Place dates in a small pot and cover with about half an inch of water. Bring to a boil over high heat, lower heat slightly and simmer uncovered for 5 minutes. Cover pot, remove from heat and set aside while you prepare the other ingredients.

Place cocoa powder in a small bowl, add warm water and whisk until dissolved. Whisk in ground flax and set aside.

Place coconut in a food processor and grind until fine, about 40 seconds. Transfer to a medium bowl and add almond meal and brown rice flour. Sift in oat flour and baking powder and stir to combine.


Drain dates, pressing them to extract as much water as possible. Place them in a food processor with the cocoa flax mixture and blend until smooth. Add coconut oil, maple syrup, coconut sugar, vanilla extract and salt, and blend again. Pour into dry mixture and stir until combined. Spoon into prepared pan, filling all the way to the top. Lightly press a small square of chocolate into each one and bake for 13 to 15 minutes or until tops are firm and chocolate has melted. Remove from oven and allow to cool. Dust with cocoa powder. Store in an airtight container in the fridge for 2 to 3 days.

Print recipe here.




Curried cauliflower soup

Curried cauliflower soup

Firstly, thanks to you, my subscribers for your patience with my website and hosting issues over the last week. I have now moved to a new host and hope that the erroneous WordPress posts are a thing of the past!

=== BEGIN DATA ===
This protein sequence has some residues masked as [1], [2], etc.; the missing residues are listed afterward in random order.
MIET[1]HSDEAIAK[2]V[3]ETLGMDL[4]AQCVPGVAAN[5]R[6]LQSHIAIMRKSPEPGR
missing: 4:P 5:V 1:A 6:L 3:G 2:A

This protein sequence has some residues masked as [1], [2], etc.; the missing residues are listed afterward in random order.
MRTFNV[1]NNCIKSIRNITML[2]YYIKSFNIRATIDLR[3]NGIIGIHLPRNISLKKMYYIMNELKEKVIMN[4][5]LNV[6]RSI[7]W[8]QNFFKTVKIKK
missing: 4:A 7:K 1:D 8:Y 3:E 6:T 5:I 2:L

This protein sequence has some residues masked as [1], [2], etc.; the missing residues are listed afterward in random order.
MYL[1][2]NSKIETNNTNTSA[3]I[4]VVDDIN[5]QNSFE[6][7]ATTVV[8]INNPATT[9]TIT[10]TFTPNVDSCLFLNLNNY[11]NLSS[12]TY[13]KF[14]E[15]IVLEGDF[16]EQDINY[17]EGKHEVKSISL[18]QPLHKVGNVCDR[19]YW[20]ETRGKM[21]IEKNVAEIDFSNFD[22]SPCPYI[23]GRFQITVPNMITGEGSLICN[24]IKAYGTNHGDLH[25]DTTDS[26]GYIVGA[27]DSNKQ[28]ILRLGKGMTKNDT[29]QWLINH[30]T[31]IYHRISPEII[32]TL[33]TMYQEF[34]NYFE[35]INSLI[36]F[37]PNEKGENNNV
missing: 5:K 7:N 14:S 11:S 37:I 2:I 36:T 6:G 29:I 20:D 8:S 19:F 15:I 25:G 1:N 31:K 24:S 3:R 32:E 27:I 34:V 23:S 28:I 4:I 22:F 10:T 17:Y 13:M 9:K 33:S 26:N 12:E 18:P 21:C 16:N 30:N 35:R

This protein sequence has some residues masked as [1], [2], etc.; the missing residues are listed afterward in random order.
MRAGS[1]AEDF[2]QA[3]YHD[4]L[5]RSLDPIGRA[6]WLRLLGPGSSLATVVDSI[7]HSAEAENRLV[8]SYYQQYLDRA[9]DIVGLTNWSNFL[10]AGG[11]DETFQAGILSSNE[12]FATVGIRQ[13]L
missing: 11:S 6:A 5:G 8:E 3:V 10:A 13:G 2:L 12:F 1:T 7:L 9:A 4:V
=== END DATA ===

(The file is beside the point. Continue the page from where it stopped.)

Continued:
Now, on to more important issues  – SOUP, my daily staple and favorite thing to eat in the winter.  I can’t count how many variations of the ever-popular cauliflower greens soup I make for myself and my clients from fall right through spring. Cauliflower is one of the most reliable vegetables for soups available in most of the year; it blends well with an endless variety of ingredients and always results in a perfectly velvety texture.  Because there are no flavorful winter squash, zucchini, sweet corn or tomatoes during the coldest months, (unless you;ve stashed a supply of kaocha before it disappeared from the market), cauliflower along with carrots and broccoli are the veggies I use primarily for creamy soups. And though I know there are potato and sweet potato soups to be made, neither feels nourishing to me, although a little sweet potato or yam can sweeten up that pale butternut squash when you’re in a pinch. Other than that, they’re not what I want eat for a few days in a row, which is my whole point of making a pot of soup—easy comforting meals on hand and ready in minutes. Topped with a drizzle of flax oil, some chopped parsley and scallions, toast or crackers on the side and you have a perfect warming lunch or dinner.